reviews

  • Giacomo-Maria Giovannini (after Marc’Antonio Chiarini), centerpiece for the banquet of Senator Francesco Ratta, 1693, etching, 15 3/4 × 21 3/4". Frontispiece from Disegni del convito (Designs of the Banquet) (Bologna: Per li Peri, 1693).

    “The Edible Monument: the Art of Food for Festivals”

    The Getty Research Institute

    “THIS GRAFFITI-ARTIST-TURNED-CHEF Is Lighting Up the Paris Restaurant Scene,” reads a typical gastronomical write-up today. Whether cooking on a remote Swedish mountain or in a laboratory-like kitchen, the contemporary master chef prefers to be portrayed as an artist. And perhaps even more than an old-fashioned Michelin star, a massive tome from a major art publisher seems to be a mandatory requirement. Yet if the dialogue between food and art is livelier than ever, last year’s mammoth survey “Arts and Foods—Rituals Since 1851” at the Milan Triennale made it abundantly clear that the

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  • David Snyder, Porous, Poor us, Por us, 2016, stucco, ram board, found objects, sound, dimensions variable. Photo: Jeff McLane.

    David Snyder

    Michael Benevento

    Manic humor pervades David Snyder’s immersive installations. In his previous solo exhibitions at Michael Benevento, Snyder altered the gallery’s architecture to create eerie, fun-house-like settings. In “Face Forward,” 2011, the viewer walked through a passage of wall-size, face-like facades, each paired with a distinctive, disembodied voice—imbuing the gallery space with a schizo character. In “Ectoplasms,” 2013, a false ceiling in one corner of the gallery would suddenly shake, triggered by a motion sensor when one approached the paintings hung below it. Portrait of Nugose, 2013, an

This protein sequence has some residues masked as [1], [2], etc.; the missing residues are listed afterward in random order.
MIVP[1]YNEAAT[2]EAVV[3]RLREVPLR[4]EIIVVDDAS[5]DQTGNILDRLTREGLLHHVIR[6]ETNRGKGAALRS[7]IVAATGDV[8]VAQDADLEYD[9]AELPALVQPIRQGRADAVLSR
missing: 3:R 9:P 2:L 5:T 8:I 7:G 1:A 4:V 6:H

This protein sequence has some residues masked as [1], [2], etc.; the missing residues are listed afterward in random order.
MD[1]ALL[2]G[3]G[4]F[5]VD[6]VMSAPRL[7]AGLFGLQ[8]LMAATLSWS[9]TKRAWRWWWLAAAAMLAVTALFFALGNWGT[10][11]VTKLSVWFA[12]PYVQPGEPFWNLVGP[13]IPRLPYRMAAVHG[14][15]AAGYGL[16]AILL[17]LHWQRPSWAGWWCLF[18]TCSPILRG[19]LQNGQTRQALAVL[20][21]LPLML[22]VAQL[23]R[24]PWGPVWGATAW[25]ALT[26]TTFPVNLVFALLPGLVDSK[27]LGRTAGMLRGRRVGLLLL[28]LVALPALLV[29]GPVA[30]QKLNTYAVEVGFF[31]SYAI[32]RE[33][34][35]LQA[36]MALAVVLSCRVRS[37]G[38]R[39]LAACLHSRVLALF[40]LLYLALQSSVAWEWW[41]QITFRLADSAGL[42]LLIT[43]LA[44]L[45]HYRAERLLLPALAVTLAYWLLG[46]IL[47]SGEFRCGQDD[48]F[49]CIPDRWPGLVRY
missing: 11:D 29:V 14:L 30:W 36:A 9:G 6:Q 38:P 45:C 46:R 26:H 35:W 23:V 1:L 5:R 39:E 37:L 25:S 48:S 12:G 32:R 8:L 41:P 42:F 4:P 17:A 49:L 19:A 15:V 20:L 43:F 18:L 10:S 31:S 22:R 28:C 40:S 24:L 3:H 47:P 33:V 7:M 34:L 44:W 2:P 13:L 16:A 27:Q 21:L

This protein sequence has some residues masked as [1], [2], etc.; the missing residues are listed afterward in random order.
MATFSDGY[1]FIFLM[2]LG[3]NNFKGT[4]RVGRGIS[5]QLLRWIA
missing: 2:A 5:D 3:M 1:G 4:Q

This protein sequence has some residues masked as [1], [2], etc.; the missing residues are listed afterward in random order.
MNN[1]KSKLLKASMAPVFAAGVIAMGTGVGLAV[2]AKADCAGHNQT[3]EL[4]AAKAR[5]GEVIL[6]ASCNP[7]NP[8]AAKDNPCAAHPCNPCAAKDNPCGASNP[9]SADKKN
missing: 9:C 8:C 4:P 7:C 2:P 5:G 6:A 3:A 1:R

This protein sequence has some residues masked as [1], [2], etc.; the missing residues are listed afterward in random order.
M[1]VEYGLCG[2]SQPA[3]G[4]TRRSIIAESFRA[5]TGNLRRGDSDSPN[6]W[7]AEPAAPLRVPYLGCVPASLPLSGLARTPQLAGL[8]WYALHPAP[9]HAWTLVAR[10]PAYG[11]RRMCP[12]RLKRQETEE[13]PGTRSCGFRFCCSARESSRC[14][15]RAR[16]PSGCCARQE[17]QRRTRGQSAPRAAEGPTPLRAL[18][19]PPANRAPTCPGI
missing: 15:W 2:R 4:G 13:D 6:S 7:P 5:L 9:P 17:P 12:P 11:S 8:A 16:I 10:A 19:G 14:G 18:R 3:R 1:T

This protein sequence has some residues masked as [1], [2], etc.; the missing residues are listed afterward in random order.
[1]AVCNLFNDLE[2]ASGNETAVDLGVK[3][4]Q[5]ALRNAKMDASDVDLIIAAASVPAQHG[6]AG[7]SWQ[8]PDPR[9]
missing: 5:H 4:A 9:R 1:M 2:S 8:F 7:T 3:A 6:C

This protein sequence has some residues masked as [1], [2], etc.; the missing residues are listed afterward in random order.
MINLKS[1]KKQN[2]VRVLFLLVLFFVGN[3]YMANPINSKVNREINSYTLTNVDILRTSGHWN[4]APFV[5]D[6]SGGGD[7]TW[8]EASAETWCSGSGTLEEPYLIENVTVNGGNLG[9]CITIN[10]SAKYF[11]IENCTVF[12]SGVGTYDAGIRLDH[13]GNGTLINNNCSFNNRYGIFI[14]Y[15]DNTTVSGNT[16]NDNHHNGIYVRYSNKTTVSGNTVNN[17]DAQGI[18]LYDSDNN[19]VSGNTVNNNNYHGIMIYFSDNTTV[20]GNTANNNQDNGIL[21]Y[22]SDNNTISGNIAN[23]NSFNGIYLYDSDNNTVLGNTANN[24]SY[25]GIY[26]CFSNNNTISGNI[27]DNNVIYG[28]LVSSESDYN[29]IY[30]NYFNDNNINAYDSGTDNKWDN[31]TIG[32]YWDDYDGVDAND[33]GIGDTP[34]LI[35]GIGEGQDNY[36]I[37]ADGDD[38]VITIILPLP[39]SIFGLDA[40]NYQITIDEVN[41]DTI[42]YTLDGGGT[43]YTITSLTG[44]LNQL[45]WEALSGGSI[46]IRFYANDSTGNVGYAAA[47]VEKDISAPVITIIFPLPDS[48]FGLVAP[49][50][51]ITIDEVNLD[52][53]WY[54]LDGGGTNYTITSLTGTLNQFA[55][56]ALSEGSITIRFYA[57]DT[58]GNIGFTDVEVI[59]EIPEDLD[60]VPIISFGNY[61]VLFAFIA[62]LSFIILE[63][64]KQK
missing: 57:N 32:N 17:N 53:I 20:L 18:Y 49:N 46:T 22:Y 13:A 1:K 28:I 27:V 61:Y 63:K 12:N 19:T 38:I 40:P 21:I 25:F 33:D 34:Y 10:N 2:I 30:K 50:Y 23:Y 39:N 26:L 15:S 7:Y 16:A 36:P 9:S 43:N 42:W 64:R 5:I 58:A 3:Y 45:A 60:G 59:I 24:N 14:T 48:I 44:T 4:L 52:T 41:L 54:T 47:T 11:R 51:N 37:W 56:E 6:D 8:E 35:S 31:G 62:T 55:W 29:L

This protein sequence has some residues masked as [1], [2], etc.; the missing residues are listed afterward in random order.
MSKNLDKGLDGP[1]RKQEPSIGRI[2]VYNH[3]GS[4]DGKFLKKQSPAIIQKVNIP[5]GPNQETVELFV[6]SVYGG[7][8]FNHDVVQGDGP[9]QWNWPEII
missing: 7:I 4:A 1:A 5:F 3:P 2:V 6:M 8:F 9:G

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  • Amy Yao, Doppelgängers, 2016, rice, PVC, polyester resin, epoxy resin, freshwater pearls, plastic, 42 × 88 × 94".

    Amy Yao

    Various Small Fires

    The viewer’s initial impression of Amy Yao’s “Bay of Smokes,” primarily installed in Various Small Fires’s sun-drenched main gallery (carpeted in a cream hue for the occasion), was one of blinding white light. This was not to last. Once one’s eyes adjusted, one noticed ready-made and crafted objects of various hues, each vaguely befouled or compromised, positioned on the tufted carpet and installed on the gallery walls. Brightly colored plastic flowers, crammed into a drywall recess, were trapped behind Plexiglas; a vacuum fixture encrusted with resin and activated charcoal (the sort used in

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  • David Muenzer, Highlighter Ingots, 2015–16, highlighter ink, wood, latex paint, Plexiglas, 22 1/4 × 71 × 74 1/4" (melted). Photo: Veli-Matti Hoikka.

    David Muenzer

    Reserve Ames

    To announce his first show at Reserve Ames, a Craftsman-style house-cum-gallery, David Muenzer offered a 2016 photograph reminiscent of James Welling’s early phyllo-dough abstractions, in which ambiguous forms take on a heightened significance against a neutral ground. Scattered like pick-up sticks, the neon-yellow penile forms are in fact the innards of felt-tip highlighters, the material from which “Scalar-Daemon” takes its theme. The gallery’s only show thus far to confine itself to an outbuilding (all others have spread into the residence’s bathroom, laundry room, or living spaces), Muenzer’s

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